A year later the two have continued to collaborate with their project Better Homes & Gardens Today, which started at The Roxie’s sister theater down the street, ATA (Artist’s Television Access) in October 2014. The project aims to:

1.     Heighten awareness around “home” and the realities of homelessness;

2.     Cultivate a dialog within communities and amongst disparate groups about housing instability; and

3.     Raise money to benefit the Gubbio Project, the Coalition On Homelessness, and At The Crossroads, organizations working to address homelessness in San Francisco. 

To date, Statton and Wilson have raised over $4,000 for the organizations.

Wilson and Statton are creating a limited edition of 300 pairs of hand-painted “Home” signs in different languages. The artists will spend December 15 – January 15 painting in the storefront window space of the Little Roxie Theater.

The limited edition signs are available for purchase for $100/pair through the artists during the hours they are painting at the Roxie and on the project's Website at: www.BetterHomesAndGardensToday.org.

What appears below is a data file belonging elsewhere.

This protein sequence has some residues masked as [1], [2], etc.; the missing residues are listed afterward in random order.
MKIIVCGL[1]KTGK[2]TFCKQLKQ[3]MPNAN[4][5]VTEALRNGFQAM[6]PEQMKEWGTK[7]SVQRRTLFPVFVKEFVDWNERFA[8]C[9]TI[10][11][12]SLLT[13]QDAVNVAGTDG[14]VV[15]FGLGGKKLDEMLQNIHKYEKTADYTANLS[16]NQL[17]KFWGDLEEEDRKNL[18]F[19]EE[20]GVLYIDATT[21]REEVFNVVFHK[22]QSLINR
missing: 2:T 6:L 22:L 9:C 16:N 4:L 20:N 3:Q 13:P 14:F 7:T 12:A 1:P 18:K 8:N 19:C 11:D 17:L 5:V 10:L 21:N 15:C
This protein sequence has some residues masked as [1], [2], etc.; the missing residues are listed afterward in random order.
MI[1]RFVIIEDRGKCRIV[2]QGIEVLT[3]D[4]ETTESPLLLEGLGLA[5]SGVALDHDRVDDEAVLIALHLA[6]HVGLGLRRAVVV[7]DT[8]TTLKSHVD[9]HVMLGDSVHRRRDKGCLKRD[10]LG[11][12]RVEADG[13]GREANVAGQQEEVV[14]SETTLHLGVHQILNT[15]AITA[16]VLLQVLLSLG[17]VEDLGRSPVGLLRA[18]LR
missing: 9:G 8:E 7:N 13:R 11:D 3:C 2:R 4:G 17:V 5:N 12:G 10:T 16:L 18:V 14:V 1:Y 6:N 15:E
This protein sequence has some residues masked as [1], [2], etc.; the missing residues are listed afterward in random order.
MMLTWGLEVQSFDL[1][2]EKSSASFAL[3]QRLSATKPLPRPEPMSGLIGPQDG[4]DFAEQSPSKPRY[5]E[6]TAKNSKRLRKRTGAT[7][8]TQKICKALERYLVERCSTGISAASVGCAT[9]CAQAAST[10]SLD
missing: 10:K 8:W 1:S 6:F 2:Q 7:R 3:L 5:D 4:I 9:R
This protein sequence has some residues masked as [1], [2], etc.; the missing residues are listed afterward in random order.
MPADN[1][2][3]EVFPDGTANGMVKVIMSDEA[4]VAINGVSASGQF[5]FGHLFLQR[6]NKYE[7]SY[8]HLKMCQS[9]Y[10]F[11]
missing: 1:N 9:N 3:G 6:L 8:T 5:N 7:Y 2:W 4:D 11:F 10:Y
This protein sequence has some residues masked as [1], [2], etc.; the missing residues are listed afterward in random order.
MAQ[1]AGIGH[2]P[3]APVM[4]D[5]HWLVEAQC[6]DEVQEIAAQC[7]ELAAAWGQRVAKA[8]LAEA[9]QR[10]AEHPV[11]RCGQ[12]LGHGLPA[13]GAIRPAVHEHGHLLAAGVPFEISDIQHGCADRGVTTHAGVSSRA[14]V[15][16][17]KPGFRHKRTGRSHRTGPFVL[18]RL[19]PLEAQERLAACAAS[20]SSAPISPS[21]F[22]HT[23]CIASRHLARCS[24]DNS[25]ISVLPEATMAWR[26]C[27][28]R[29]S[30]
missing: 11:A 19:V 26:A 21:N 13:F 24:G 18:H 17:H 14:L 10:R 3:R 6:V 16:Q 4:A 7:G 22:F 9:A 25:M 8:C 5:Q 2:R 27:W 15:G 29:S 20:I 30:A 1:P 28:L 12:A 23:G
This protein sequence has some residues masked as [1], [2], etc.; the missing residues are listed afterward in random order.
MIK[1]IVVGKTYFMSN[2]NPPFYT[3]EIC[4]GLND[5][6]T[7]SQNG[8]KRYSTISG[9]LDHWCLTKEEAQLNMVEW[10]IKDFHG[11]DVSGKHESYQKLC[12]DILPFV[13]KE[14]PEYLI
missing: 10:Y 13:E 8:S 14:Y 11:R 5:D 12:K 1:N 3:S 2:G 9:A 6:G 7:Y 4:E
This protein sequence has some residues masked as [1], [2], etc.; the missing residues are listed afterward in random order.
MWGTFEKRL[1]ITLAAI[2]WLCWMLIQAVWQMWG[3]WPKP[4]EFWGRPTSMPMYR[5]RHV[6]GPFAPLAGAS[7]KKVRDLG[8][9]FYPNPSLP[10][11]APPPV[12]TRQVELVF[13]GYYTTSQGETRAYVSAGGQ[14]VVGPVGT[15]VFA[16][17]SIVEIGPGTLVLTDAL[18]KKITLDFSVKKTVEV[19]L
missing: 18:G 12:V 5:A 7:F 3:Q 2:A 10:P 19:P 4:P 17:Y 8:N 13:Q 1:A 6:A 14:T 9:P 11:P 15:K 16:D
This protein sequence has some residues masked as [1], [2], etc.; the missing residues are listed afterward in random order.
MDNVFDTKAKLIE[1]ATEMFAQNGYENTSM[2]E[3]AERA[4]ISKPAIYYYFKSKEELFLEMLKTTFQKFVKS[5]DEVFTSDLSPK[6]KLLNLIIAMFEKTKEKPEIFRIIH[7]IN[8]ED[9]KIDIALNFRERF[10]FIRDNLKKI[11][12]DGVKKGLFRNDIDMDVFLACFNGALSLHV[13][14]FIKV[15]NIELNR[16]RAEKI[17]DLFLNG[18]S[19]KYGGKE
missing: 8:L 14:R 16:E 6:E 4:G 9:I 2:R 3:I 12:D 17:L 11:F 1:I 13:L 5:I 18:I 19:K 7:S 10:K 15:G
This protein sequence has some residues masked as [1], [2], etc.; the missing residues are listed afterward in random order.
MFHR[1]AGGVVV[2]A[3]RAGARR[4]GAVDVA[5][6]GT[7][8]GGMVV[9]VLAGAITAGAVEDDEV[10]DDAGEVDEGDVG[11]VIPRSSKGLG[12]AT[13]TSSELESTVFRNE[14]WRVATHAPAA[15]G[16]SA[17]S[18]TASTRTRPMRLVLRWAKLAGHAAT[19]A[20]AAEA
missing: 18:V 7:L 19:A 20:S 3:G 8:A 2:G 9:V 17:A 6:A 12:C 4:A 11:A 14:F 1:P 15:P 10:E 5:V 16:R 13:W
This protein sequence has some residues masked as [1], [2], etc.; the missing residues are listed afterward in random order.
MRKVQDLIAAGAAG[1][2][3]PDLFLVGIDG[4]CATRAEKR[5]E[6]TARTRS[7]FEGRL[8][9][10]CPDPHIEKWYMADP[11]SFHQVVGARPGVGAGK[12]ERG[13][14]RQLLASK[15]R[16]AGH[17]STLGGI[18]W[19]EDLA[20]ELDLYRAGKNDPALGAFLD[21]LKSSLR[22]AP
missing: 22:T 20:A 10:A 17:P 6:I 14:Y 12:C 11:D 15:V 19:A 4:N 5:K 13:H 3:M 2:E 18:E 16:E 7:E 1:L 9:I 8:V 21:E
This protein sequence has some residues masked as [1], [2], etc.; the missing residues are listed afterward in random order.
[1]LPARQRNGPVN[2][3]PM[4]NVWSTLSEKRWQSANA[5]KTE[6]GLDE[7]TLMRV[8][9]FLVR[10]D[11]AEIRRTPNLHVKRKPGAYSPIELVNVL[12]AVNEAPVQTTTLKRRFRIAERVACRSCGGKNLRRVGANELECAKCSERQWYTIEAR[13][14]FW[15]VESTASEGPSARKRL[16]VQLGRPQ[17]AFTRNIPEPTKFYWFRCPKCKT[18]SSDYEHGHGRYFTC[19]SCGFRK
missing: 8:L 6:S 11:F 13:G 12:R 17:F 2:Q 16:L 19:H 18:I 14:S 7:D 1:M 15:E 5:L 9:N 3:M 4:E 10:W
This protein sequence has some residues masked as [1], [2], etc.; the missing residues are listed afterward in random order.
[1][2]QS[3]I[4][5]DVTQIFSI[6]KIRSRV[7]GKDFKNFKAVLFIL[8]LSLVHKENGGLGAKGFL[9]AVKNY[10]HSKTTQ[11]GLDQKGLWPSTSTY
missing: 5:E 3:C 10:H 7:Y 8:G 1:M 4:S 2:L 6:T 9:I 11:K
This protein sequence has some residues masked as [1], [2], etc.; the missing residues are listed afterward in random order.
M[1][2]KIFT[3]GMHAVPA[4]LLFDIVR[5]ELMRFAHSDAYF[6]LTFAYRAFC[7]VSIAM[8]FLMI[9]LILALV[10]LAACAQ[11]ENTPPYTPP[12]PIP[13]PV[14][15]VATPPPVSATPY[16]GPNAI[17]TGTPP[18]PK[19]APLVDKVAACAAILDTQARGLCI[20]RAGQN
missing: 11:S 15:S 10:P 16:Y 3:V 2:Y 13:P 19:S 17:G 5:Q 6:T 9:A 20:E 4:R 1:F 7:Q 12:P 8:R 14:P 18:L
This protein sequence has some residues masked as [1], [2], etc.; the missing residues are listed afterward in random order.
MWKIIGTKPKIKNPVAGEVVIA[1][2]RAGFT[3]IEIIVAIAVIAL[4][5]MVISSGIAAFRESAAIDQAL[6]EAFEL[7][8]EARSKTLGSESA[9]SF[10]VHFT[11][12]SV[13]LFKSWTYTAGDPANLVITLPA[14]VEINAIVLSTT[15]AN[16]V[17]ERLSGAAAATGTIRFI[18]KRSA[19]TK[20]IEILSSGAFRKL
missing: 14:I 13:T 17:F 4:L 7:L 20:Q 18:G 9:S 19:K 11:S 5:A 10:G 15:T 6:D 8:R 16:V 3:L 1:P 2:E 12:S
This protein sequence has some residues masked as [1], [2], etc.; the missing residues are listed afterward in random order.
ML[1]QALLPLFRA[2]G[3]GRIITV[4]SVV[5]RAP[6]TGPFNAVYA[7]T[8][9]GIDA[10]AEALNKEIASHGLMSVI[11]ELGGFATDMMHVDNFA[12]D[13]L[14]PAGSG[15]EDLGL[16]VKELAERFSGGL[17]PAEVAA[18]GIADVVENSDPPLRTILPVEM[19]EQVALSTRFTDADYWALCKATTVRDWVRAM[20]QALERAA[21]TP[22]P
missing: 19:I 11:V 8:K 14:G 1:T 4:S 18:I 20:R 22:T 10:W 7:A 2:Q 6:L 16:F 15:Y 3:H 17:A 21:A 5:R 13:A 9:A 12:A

The purchasers will get one sign and the other sign will be donated to one of the three partner organizations to use as they see best fit (e.g. the Gubbio Project will be hanging the signs on the pews at St. Boniface Church during their hours of operation). Purchasers will also be provided with more information on each of the organizations and how they can further help. 

All of the proceeds and the signs purchased for the organizations will be divided evenly and go to the three partners (Gubbio Project, Coalition On Homelessness, and At The Crossroads). 

As part of the project Statton and Wilson have been introduced to and reached out to some of the Bay Area's tech corporations and their employees, including Twitter, Facebook, Zendesk, Yammer, Google, Dropbox, and Salesforce to invite them to attend the project's events. The invitation was extended to these corporations, who are relatively new to the area, to provide them with the opportunity to learn about, contribute to, and support a community that is in great need and that they are now working/ living among and having a significant impact on.

Event at Gubbio Project with Twitter Employees during #FridayForGood

Event at Gubbio Project with Twitter Employees during #FridayForGood

Throughout the project Statton and Wilson are hosting free events at various locations (to date ATA and the Gubbio Project). The events include presentations by representatives from the participating organizations and facilitated discussions on: